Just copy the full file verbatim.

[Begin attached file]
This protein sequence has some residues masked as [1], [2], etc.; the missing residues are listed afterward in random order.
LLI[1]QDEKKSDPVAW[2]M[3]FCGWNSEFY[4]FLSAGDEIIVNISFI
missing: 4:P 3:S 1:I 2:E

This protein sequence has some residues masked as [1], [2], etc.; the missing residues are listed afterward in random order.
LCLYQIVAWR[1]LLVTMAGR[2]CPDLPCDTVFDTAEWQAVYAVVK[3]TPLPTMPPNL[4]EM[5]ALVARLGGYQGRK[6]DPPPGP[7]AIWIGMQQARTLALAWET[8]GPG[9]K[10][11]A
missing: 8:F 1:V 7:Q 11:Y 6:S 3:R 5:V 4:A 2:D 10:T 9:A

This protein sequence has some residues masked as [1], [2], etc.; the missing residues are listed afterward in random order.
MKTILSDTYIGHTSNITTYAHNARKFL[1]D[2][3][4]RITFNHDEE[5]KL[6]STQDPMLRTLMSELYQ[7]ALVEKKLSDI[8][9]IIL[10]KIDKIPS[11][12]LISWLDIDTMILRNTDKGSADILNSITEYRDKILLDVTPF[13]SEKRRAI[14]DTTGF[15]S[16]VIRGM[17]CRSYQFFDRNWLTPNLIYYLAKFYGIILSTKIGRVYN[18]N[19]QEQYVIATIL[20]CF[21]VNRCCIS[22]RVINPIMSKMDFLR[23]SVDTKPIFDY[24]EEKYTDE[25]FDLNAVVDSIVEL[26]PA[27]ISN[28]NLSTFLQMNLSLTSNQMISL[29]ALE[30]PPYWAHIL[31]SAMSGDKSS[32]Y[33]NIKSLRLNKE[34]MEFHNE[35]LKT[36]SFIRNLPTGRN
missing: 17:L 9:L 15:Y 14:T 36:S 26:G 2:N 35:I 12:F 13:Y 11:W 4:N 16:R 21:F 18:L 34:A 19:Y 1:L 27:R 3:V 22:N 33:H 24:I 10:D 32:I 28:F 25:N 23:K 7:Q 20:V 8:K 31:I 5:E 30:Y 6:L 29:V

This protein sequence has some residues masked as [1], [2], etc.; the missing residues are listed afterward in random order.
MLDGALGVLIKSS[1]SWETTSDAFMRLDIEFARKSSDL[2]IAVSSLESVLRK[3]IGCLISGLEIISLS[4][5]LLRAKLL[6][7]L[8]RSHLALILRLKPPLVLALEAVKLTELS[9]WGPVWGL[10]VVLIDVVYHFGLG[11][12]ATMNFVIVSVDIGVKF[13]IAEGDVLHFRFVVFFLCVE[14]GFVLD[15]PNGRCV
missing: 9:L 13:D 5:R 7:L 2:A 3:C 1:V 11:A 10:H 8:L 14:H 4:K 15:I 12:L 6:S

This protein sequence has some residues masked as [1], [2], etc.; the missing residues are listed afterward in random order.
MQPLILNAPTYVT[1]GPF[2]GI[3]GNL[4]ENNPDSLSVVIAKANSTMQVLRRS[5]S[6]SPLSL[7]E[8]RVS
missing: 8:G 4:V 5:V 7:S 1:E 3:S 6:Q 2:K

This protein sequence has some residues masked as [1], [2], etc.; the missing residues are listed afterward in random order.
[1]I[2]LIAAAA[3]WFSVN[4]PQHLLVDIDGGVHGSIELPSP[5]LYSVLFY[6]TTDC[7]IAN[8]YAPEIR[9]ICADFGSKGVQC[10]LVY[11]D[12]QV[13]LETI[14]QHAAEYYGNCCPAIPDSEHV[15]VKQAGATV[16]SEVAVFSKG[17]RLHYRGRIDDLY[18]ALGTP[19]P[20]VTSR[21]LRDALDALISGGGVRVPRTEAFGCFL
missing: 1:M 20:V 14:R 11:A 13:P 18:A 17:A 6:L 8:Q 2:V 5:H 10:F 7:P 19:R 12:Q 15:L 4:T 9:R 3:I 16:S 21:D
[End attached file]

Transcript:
This protein sequence has some residues masked as [1], [2], etc.; the missing residues are listed afterward in random order.
LLI[1]QDEKKSDPVAW[2]M[3]FCGWNSEFY[4]FLSAGDEIIVNISFI
missing: 4:P 3:S 1:I 2:E

This protein sequence has some residues masked as [1], [2], etc.; the missing residues are listed afterward in random order.
LCLYQIVAWR[1]LLVTMAGR[2]CPDLPCDTVFDTAEWQAVYAVVK[3]TPLPTMPPNL[4]EM[5]ALVARLGGYQGRK[6]DPPPGP[7]AIWIGMQQARTLALAWET[8]GPG[9]K[10][11]A
missing: 8:F 1:V 7:Q 11:Y 6:S 3:R 5:V 4:A 2:D 10:T 9:A

This protein sequence has some residues masked as [1], [2], etc.; the missing residues are listed afterward in random order.
MKTILSDTYIGHTSNITTYAHNARKFL[1]D[2][3][4]RITFNHDEE[5]KL[6]STQDPMLRTLMSELYQ[7]ALVEKKLSDI[8][9]IIL[10]KIDKIPS[11][12]LISWLDIDTMILRNTDKGSADILNSITEYRDKILLDVTPF[13]SEKRRAI[14]DTTGF[15]S[16]VIRGM[17]CRSYQFFDRNWLTPNLIYYLAKFYGIILSTKIGRVYN[18]N[19]QEQYVIATIL[20]CF[21]VNRCCIS[22]RVINPIMSKMDFLR[23]SVDTKPIFDY[24]EEKYTDE[25]FDLNAVVDSIVEL[26]PA[27]ISN[28]NLSTFLQMNLSLTSNQMISL[29]ALE[30]PPYWAHIL[31]SAMSGDKSS[32]Y[33]NIKSLRLNKE[34]MEFHNE[35]LKT[36]SFIRNLPTGRN
missing: 17:L 9:L 15:Y 14:T 36:S 26:G 2:N 35:I 12:F 13:Y 11:W 4:N 16:R 21:F 18:L 34:A 19:Y 1:L 27:R 3:V 22:N 33:H 24:I 10:D 32:I 28:F 25:N 23:K 7:Q 20:V 8:K 31:I 5:E 30:Y 6:L 29:V

This protein sequence has some residues masked as [1], [2], etc.; the missing residues are listed afterward in random order.
MLDGALGVLIKSS[1]SWETTSDAFMRLDIEFARKSSDL[2]IAVSSLESVLRK[3]IGCLISGLEIISLS[4][5]LLRAKLL[6][7]L[8]RSHLALILRLKPPLVLALEAVKLTELS[9]WGPVWGL[10]VVLIDVVYHFGLG[11][12]ATMNFVIVSVDIGVKF[13]IAEGDVLHFRFVVFFLCVE[14]GFVLD[15]PNGRCV
missing: 9:L 13:D 5:R 7:L 2:A 3:C 1:V 11:A 10:H 8:L 14:H 4:K 15:I 12:L 6:S

This protein sequence has some residues masked as [1], [2], etc.; the missing residues are listed afterward in random order.
MQPLILNAPTYVT[1]GPF[2]GI[3]GNL[4]ENNPDSLSVVIAKANSTMQVLRRS[5]S[6]SPLSL[7]E[8]RVS
missing: 8:G 4:V 5:V 7:S 1:E 3:S 6:Q 2:K

This protein sequence has some residues masked as [1], [2], etc.; the missing residues are listed afterward in random order.
[1]I[2]LIAAAA[3]WFSVN[4]PQHLLVDIDGGVHGSIELPSP[5]LYSVLFY[6]TTDC[7]IAN[8]YAPEIR[9]ICADFGSKGVQC[10]LVY[11]D[12]QV[13]LETI[14]QHAAEYYGNCCPAIPDSEHV[15]VKQAGATV[16]SEVAVFSKG[17]RLHYRGRIDDLY[18]ALGTP[19]P[20]VTSR[21]LRDALDALISGGGVRVPRTEAFGCFL
missing: 1:M 20:V 14:R 11:A 13:P 18:A 17:A 6:L 8:Q 2:V 5:H 10:F 7:P 19:R 12:Q 15:L 4:T 9:R 3:I 16:S 21:D